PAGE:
He chose to go, flew to Canada the next day, and signed with the Winnipeg Blue Bombers as a fifth string quarterback.
“I ended up starting two games as a rookie. I went from fifth string to starting two games and they wanted me to be there the next year,” he said. “I signed a two-year deal. I thought I’d come back and maybe play some more games. I ended up playing week seven and tore my ACL in a contract year.”
Knowing his playing career would eventually come to an end, Elliott spent every offseason back in the U.S. job shadowing college coaches and helping out with the CFL’s free agent workout camps.
And when his phone stopped ringing, he showed up at one of the camps as a player.
“I have tape. I’ve played. Ideally, they’d be calling me, but they weren’t,” he said. “I’m out with my buddy on a Wednesday night. I said, ‘Look, I’m buying a flight to go to Vegas on Saturday. It’s the last tryout of the year for the BC Lions.’ I said, ‘I’ll show up like a guy off the street and just throw and if they like me, they’ll sign me.’ I did it and they signed me after the workout.”
He spent a year in Vancouver and got cut. He came home with a strong feeling that his playing career wasn’t over yet - and he was right.
“I still felt like I had more and I wanted to play,” he said. “I went home and I was coaching high school football with my dad and then Ottawa calls. They had an injured backup quarterback.”
He spent the season as a third string quarterback helping to mentor the younger guys. It was a role he enjoyed. And it opened the door to the next chapter in his professional career.
“In my exit interview they said, ‘Hey Joe, we’re going to move on. We might bring you back, we might not. If we don’t, are you open to scouting or coaching? We think you could be an asset on one side or the other.’ And I said, ‘Yeah. I’m open to both.’”
He took a scouting job with the Redblacks. They told him he could work from anywhere, so he settled down in Indy.
“I chose Indianapolis because I knew the area. I had a connection to Purdue to use the film to write my reports. That helped me springboard my CFL scouting career.”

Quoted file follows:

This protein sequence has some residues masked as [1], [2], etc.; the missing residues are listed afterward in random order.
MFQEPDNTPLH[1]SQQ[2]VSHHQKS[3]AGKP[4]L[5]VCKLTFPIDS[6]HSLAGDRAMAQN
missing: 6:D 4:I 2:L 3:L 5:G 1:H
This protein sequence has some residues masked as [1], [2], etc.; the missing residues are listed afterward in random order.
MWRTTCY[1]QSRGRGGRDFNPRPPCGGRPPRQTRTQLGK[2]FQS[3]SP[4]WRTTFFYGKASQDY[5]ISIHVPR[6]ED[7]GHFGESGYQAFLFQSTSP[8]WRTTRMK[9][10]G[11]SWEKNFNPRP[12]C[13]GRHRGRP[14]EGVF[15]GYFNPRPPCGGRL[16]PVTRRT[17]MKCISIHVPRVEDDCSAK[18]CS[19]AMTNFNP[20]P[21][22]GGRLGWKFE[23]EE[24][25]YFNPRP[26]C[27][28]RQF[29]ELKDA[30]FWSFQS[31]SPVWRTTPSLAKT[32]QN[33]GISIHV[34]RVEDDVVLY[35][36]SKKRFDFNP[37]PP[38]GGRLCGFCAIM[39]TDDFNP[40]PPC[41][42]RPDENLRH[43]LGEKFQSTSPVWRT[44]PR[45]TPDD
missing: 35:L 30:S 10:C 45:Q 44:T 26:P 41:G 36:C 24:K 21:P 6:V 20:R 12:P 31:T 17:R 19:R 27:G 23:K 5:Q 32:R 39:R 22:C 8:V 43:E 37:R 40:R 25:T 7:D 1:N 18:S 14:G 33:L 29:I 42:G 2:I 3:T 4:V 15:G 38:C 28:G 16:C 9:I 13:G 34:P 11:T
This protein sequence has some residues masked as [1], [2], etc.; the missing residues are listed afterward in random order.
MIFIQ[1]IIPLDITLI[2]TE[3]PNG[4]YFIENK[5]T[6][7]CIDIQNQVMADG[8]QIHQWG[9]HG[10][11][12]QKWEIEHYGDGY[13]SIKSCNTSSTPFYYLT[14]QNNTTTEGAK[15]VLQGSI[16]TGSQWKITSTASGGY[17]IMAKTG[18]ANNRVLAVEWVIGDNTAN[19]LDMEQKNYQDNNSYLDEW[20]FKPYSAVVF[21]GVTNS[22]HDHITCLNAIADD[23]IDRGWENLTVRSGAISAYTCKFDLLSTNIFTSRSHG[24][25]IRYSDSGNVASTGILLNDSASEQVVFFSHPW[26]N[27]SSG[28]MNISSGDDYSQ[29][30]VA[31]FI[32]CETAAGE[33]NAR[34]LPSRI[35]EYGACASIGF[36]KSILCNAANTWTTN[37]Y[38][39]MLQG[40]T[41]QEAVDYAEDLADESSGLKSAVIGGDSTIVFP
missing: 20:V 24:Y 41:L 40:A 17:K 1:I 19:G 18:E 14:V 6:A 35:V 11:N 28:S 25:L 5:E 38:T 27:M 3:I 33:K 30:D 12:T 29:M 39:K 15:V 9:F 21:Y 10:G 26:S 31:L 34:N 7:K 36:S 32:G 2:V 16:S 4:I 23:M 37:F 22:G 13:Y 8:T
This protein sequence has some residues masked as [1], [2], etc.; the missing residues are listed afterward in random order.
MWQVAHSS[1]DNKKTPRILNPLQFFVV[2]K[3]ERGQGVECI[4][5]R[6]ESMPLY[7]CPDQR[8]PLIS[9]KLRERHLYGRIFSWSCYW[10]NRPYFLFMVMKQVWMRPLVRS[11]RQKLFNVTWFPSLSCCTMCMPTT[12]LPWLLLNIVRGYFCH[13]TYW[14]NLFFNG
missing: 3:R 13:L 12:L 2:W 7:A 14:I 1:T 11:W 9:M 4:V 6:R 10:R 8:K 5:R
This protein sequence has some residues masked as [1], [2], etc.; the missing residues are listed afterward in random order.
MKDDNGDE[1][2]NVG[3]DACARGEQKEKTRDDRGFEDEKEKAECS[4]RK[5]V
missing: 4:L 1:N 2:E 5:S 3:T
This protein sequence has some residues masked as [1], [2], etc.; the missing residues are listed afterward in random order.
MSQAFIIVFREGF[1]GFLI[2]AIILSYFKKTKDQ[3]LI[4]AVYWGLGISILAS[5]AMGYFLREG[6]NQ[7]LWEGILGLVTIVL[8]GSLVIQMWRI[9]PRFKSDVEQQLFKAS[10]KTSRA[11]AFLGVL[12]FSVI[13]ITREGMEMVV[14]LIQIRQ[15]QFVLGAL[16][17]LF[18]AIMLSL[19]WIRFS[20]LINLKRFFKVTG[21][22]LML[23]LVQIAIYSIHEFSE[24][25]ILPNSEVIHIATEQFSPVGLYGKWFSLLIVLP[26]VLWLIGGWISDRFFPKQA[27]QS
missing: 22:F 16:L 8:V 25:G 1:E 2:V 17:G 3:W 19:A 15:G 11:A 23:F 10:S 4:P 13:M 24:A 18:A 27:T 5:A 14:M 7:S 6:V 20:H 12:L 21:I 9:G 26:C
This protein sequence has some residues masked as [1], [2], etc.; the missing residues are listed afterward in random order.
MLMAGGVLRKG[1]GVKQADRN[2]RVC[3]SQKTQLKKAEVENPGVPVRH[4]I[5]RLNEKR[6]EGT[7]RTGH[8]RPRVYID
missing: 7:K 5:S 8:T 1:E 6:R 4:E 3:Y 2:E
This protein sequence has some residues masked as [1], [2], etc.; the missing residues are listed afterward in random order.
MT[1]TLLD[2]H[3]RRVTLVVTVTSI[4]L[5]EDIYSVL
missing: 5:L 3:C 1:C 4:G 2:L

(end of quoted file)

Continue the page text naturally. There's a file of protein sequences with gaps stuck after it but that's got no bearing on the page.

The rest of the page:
He also settled down with his wife, Danielle.
“She’s always been there. She’s been my backbone and someone I can lean on in tough times. She never wavered once. She’s always believed in me and who I am as a person.”
And the team she brought with her has been equally supportive.
“My wife’s family, they’re as steady as they come. They help out, we have two kiddos under two now. I’m very appreciative of them,” he said. “Her dad has been a season ticket holder since the Colts moved here. He’s a big supporter.”
So naturally, when a position opened up with the Colts - he jumped on it. Now going into his fourth season, he’s still taking it all in.
“You’ve got to try to be a sponge in this business and learn as much as you can,” he said. “I’m still trying to learn what our coaches want and what we want as a team. Chris (Ballard) has brought his vision and philosophy here. I’m still learning that. It’s been good to learn from guys who come from different systems.”
A pro scout who also scouts the CFL, for Elliott, it’s an opportunity to take all of his football experience and put it to use.
“Just talking with the coaches, just being able to talk football in general. You don’t want to lose them and have them lose you. You want to have an engaging baseline of football Xs and Os and an IQ so you can communicate freely on different things we’re trying to do with different players.”
After chasing his dream to another country, Joey Elliott found a home with the team in his own backyard.
“Raised in Evansville, it’s kind of the middle of nowhere. I grew up liking the Colts, not loving the Colts. I’m able to raise my son here in Indianapolis and every morning he has a Colts hat on and every time he sees anything on TV that’s football, he says ‘football’ and ‘Colts.’”
Now that he’s a father, he appreciates the sacrifices made by his father even more.
Family is what got him into football.
And family is what keeps him there.
“Chris and Frank, they definitely influence that and they push that - to have a family atmosphere,” he said. “That’s why everyone works so hard in our industry, because you know that your family is very important. Like Chris says, we wouldn’t be able to do what we do without our wives. Our wives allow us to work these hours and put in the time that we put in to try to do something bigger than football.”
From backup quarterback to starter in the CFL, Joey Elliott couldn’t be more grateful - for the game he loves, the journey it’s taken him on, and the people who’ve supported him every step of the way.